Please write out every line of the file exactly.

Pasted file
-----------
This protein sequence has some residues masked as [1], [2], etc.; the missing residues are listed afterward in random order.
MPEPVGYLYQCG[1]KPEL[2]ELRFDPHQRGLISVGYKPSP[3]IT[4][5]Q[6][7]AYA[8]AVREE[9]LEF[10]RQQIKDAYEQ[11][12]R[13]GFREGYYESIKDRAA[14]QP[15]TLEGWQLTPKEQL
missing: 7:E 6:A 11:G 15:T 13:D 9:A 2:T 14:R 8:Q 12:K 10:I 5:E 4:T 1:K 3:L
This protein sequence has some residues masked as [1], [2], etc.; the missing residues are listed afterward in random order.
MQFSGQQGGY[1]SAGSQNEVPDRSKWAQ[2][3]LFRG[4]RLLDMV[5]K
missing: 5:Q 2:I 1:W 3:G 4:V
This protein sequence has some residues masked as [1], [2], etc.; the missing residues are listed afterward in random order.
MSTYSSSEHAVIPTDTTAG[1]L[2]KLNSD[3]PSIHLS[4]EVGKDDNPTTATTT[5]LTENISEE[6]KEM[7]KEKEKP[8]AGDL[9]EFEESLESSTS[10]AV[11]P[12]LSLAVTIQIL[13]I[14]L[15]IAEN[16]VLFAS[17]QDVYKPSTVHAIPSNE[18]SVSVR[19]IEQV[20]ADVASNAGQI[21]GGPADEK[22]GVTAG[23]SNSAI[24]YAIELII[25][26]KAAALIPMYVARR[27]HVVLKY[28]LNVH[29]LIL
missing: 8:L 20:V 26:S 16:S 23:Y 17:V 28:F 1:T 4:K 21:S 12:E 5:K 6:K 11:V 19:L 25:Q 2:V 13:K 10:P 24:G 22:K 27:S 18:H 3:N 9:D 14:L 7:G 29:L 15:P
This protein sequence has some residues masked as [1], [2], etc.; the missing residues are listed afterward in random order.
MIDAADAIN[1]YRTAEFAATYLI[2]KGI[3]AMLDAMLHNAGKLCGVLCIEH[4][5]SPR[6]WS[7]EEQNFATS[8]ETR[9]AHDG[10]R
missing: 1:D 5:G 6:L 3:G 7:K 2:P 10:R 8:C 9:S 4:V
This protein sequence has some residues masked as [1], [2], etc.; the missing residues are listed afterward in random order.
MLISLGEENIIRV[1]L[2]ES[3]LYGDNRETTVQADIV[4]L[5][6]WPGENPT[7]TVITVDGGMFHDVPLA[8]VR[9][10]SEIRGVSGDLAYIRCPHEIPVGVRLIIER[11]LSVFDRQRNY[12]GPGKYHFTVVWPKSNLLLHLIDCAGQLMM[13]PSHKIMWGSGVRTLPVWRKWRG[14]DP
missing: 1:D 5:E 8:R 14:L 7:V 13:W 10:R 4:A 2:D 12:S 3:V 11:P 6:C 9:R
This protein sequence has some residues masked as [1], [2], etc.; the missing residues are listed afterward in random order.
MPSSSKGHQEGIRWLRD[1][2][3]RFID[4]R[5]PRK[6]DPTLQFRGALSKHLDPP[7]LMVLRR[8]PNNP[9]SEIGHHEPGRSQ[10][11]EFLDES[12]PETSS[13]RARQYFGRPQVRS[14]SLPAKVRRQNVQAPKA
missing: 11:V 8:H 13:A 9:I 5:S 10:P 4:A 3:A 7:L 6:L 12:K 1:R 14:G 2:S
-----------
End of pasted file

This protein sequence has some residues masked as [1], [2], etc.; the missing residues are listed afterward in random order.
MPEPVGYLYQCG[1]KPEL[2]ELRFDPHQRGLISVGYKPSP[3]IT[4][5]Q[6][7]AYA[8]AVREE[9]LEF[10]RQQIKDAYEQ[11][12]R[13]GFREGYYESIKDRAA[14]QP[15]TLEGWQLTPKEQL
missing: 7:E 6:A 11:G 15:T 13:D 9:A 2:T 14:R 8:Q 12:K 10:I 5:E 4:T 1:K 3:L
This protein sequence has some residues masked as [1], [2], etc.; the missing residues are listed afterward in random order.
MQFSGQQGGY[1]SAGSQNEVPDRSKWAQ[2][3]LFRG[4]RLLDMV[5]K
missing: 5:Q 2:I 1:W 3:G 4:V
This protein sequence has some residues masked as [1], [2], etc.; the missing residues are listed afterward in random order.
MSTYSSSEHAVIPTDTTAG[1]L[2]KLNSD[3]PSIHLS[4]EVGKDDNPTTATTT[5]LTENISEE[6]KEM[7]KEKEKP[8]AGDL[9]EFEESLESSTS[10]AV[11]P[12]LSLAVTIQIL[13]I[14]L[15]IAEN[16]VLFAS[17]QDVYKPSTVHAIPSNE[18]SVSVR[19]IEQV[20]ADVASNAGQI[21]GGPADEK[22]GVTAG[23]SNSAI[24]YAIELII[25][26]KAAALIPMYVARR[27]HVVLKY[28]LNVH[29]LIL
missing: 8:L 20:V 26:S 16:S 23:Y 17:V 28:F 1:T 4:K 21:S 12:E 5:K 6:K 11:V 19:L 25:Q 2:V 13:K 10:P 24:G 22:K 27:S 18:H 3:N 9:D 14:L 7:G 29:L 15:P
This protein sequence has some residues masked as [1], [2], etc.; the missing residues are listed afterward in random order.
MIDAADAIN[1]YRTAEFAATYLI[2]KGI[3]AMLDAMLHNAGKLCGVLCIEH[4][5]SPR[6]WS[7]EEQNFATS[8]ETR[9]AHDG[10]R
missing: 1:D 5:G 6:L 3:G 7:K 2:P 10:R 8:C 9:S 4:V
This protein sequence has some residues masked as [1], [2], etc.; the missing residues are listed afterward in random order.
MLISLGEENIIRV[1]L[2]ES[3]LYGDNRETTVQADIV[4]L[5][6]WPGENPT[7]TVITVDGGMFHDVPLA[8]VR[9][10]SEIRGVSGDLAYIRCPHEIPVGVRLIIER[11]LSVFDRQRNY[12]GPGKYHFTVVWPKSNLLLHLIDCAGQLMM[13]PSHKIMWGSGVRTLPVWRKWRG[14]DP
missing: 1:D 5:E 8:R 14:L 7:V 13:W 10:R 4:A 2:D 12:S 3:V 11:P 6:C 9:R
This protein sequence has some residues masked as [1], [2], etc.; the missing residues are listed afterward in random order.
MPSSSKGHQEGIRWLRD[1][2][3]RFID[4]R[5]PRK[6]DPTLQFRGALSKHLDPP[7]LMVLRR[8]PNNP[9]SEIGHHEPGRSQ[10][11]EFLDES[12]PETSS[13]RARQYFGRPQVRS[14]SLPAKVRRQNVQAPKA
missing: 11:V 8:H 13:A 9:I 5:S 10:P 4:A 3:A 7:L 6:L 12:K 1:R 14:G 2:S